Why Was Aurora-CCPM Developed?

Aurora-CCPM was developed because the needs of companies involved in the planning and implementation of complex, large-scale manufacturing, turnaround, maintenance, and other operations were not being met by current Critical Chain solutions. Aurora-CCPM has significantly advanced the state-of-the-art in Critical Chain Project Management by expanding the Critical Chain theory to better handle large (multi-thousand) task projects, in addition to other general capabilities. For example, the initial theory of Critical Chain promoted as late as possible scheduling (backward scheduling) for all applications; this is not always practical or desired. However, Aurora-CCPM allows for backward scheduling, forward scheduling, or both (mixed-mode) on a task-by-task basis.

By using sophisticated scheduling software as the underpinning for Critical Chain reasoning, Aurora-CCPM can be applied to projects encompassing thousands of heavily constrained tasks and requiring many different kinds of resources. Giving the Critical Chain method such a solid scheduling basis also allows it to more easily handle complex situations including new tasks being inserted during the actual project execution, as well as other radical changes to the situation.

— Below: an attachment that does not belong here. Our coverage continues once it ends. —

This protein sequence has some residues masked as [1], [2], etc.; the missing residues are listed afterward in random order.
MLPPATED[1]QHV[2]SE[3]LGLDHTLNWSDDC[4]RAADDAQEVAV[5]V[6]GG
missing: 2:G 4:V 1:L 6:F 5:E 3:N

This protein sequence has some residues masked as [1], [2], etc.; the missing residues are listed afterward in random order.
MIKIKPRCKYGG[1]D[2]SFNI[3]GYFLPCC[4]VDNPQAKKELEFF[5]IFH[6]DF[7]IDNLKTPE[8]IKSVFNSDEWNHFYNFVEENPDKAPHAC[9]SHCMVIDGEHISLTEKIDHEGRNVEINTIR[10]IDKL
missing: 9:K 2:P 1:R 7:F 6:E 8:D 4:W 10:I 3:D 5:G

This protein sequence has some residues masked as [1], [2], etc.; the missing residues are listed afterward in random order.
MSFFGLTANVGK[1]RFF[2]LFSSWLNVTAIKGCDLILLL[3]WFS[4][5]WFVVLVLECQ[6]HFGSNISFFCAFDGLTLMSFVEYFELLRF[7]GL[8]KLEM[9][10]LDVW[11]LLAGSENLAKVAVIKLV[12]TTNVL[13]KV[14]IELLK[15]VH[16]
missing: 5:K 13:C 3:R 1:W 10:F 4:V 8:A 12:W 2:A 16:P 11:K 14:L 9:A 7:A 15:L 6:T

The underlying Aurora scheduling engine has allowed for up to 50% project duration reduction versus other CCPM products. CCPM has the potential to greatly enhance project efficiency, but much of this potential benefit is lost if the project is not being scheduled well. By combining Aurora with CCPM, schedules can be handled in the most efficient manner possible. Traditional scheduling systems use simple algorithms and criteria when selecting the next activity to schedule and when assigning resources and times to each activity. However, schedules generated by these simple and generic decision rules are often far from optimal. To solve complex, mission-critical scheduling problems and predict possible problem areas, organizations often rely on expert human schedulers who use their judgment, experience, and rules of thumb to determine where things should happen, whether they will happen on time, and whether the requested resources are actually available.